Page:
But the root of the problems lies in overcrowding; there are just too many people in prison, and too many of them are repeat offenders. Of the more than 2 million prisoners in American prisons, more than 50% of that number have recidivated. Overcrowding puts too much responsibility on the staff of prisons and they simply cannot do a proper job. Gang activity, substance abuse, prisoner on prisoner violence, all increase as the population increases, but the resources spent on prisons never keeps pace with this increase. Health facilities are understaffed and without proper supplies, therefore prisoners do not get adequate health care. In short, overcrowding is the cause of most problems in prison.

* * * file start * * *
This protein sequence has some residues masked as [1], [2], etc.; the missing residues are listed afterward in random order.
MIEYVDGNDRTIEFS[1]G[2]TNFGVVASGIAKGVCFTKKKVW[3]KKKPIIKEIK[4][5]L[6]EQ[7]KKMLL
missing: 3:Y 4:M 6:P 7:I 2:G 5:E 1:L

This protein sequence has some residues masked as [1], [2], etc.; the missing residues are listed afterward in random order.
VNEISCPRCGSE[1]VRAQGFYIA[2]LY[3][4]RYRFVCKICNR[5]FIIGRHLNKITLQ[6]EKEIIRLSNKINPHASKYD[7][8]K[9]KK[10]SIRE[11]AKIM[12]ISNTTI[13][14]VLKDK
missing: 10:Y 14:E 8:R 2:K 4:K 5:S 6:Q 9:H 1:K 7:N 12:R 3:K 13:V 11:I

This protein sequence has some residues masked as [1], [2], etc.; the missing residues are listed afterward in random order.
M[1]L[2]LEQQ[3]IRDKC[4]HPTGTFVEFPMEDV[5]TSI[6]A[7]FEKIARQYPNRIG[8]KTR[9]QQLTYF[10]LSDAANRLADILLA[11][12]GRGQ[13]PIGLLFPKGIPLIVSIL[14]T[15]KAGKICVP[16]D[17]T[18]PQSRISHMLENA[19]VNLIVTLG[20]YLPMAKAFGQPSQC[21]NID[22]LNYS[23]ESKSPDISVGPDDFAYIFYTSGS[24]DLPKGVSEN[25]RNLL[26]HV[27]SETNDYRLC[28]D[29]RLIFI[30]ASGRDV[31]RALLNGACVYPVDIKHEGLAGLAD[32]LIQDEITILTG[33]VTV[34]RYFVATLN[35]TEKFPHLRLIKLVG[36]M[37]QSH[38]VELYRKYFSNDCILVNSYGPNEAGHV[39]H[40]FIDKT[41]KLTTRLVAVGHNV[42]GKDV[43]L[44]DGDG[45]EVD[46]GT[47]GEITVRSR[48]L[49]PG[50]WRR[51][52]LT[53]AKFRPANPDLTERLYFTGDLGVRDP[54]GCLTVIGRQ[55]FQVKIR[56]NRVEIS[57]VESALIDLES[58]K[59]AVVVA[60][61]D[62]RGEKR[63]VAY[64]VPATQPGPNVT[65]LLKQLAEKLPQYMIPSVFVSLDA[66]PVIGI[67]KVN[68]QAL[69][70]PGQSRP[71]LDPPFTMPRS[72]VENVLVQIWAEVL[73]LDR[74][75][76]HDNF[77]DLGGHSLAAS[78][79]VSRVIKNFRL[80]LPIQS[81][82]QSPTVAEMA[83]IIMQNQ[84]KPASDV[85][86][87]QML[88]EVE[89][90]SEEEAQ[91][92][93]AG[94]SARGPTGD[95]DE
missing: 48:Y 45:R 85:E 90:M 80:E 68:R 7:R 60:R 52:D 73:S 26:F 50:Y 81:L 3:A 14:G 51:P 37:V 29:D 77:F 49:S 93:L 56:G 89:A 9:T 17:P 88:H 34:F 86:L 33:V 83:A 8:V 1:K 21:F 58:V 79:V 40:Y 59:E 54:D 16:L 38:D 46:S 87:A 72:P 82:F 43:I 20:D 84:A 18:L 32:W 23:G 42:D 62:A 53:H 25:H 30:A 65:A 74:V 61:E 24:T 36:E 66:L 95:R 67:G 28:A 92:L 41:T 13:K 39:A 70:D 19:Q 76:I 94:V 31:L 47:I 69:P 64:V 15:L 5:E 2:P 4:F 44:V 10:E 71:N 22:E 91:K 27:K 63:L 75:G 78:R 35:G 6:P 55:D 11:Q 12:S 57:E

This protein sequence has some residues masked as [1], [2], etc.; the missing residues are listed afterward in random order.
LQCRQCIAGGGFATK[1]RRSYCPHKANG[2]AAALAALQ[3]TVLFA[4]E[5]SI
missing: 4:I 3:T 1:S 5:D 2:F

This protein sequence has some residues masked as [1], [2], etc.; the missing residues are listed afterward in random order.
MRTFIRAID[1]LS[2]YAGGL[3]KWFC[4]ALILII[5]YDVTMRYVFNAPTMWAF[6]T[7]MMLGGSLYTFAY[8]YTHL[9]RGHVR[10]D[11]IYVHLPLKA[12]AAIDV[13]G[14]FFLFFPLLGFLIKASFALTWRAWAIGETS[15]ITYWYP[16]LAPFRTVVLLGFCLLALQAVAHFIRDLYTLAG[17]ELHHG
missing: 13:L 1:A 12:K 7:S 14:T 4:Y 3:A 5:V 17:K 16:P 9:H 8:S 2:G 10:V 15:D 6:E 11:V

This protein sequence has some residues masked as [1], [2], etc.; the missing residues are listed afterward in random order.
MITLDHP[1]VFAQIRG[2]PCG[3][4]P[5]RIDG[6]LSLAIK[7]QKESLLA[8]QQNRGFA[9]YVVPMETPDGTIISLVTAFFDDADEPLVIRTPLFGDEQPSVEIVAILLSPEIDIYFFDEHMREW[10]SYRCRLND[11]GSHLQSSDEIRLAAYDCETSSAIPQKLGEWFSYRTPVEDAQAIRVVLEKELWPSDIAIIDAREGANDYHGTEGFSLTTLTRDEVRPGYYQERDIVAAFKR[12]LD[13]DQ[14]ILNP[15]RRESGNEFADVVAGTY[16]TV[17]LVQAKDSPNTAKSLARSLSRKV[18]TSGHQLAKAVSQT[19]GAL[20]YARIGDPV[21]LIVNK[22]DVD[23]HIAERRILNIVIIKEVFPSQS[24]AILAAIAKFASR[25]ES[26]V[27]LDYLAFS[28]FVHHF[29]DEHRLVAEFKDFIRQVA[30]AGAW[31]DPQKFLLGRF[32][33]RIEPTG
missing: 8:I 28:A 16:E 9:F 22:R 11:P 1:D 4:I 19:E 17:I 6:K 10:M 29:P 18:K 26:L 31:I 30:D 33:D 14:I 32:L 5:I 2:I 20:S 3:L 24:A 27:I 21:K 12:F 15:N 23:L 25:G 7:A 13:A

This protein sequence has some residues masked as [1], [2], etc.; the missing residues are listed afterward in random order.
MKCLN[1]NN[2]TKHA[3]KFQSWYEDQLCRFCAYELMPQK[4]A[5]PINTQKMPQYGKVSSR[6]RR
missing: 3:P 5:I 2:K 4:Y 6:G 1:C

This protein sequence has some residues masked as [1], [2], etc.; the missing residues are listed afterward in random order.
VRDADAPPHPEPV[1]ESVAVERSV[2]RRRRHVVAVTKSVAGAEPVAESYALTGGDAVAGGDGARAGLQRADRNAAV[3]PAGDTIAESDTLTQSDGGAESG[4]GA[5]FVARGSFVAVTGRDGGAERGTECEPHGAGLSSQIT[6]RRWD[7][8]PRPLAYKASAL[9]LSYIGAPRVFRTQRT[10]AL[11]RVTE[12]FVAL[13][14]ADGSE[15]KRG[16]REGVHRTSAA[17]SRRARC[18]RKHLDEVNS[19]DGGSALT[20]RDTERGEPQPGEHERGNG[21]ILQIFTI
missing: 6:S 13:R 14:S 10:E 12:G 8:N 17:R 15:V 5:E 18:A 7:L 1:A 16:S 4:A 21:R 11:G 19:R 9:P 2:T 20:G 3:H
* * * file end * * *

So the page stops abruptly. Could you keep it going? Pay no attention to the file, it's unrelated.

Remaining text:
But why are American prisons overcrowded? The simple answer is that Americans demand all criminals, even those guilty of non-violent crimes, be incarcerated. As part of the "get tough on crime" attitude, Americans demand that criminals must be punished. However, statistics have revealed that in relation to their percentage of the population, there are a disproportionate number of underprivileged and minorities in prison. In other words, poor people and minorities are more likely to get sent to prison than the wealthy or whites for the same crime. (Wacquant, 2010, p. 73+) (Hashimoto, 2011, p. 31+) America has also been fighting a war on drugs for decades and using mandatory sentencing for drug crimes as their main legal weapon. The result has been thousands of people in prisons for drug-related offenses who should be in treatment instead. In order to deal with these problems there must be a shift of resources in society away from incarceration, and toward prevention and treatment. (Currie, 1998)